What’s here? There are some videos showing how W|A is used in the classroom (from fourth graders to college students) as well as examples of how to search Wolfram|Alpha for any number of concepts and a bunch of lesson plans covering science, social studies, and math (of course.) The lessons plans are PDFs — I downloaded the one for creative writing and learned that W|A works with queries like random name and random city and random food. After some more messing around I found out random disease works and freaked myself out a bit, so here I am back at the review. But these lessons plans may teach you about some new W|A commands that you hadn’t known about.

Wolfram|Alpha also has an education portal (lots of different resources, all broken out by grade), a math resource with thousands of entries, and an education forum that looks semi-busy.

Obviously when you think W|A and education you’re going to think about math, but I was surprised at the amount of science and especially social studies resources available. Teachers, take a look!

Peer 2 Peer University Starts Round Two

Thanks to Creative Commons for the heads-up about Peer 2 Peer University, which has announced its second round of free and open online courses. Read this and sign up quick, because the registration deadline is February 28…

What the heck is P2PU? The tagline for the site is “Learning for everyone, by everyone, about almost anything,” which should give you a good overview. The site, which is run by volunteers, is trying to create a source for high-quality, low cost education.

Currently the site is in its second phase of courses, which will run from March 12 to April 23. You can get the course list at http://www.p2pu.org/course/list. Courses offered include “Solve Anything! Building Ideas through Design,” “Managing Election Campaigns,” “Intro to Concepts in Behavioral Economics and Decision Making,” and “Climate Resilient Cities”. You’ll have to register on the site before you can sign up for the courses.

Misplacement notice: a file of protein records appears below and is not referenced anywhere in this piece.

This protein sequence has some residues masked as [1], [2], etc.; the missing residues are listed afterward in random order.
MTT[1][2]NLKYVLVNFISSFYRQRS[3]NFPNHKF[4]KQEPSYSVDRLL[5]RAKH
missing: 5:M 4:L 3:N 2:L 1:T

I don’t know what’s on tap after this next round of courses — pilot phase three? — but you can follow Peer 2 Peer U’s blog at http://blogs.p2pu.org/.

Find Open Educational Resources and More

Hey! This looks pretty handy. The Open Educational Resources Center for California has a pretty unusual URL — http://grou.ps/oercenter/ — but a nice collection of resources that goes into open source education and a little beyond.

The front of this site has a great left nav that leads you to seven different resources for finding open textbooks, four each for open educational resources and open courseware, five resources for open media, and two resources for open quizzes. The front page also has some information on the open education movement and links to additional resources. Looking for something more specific? You can get category links to over 400 open textbooks here.

While you’re at the site, check out the Five Steps to Open Textbook Adoption and the goals of the OER Center for California. It’s a little sad; there’s a forum here but nobody’s participating in it, and the site itself feels a bit empty. Maybe take the ebook resources and turn them into a custom search engine?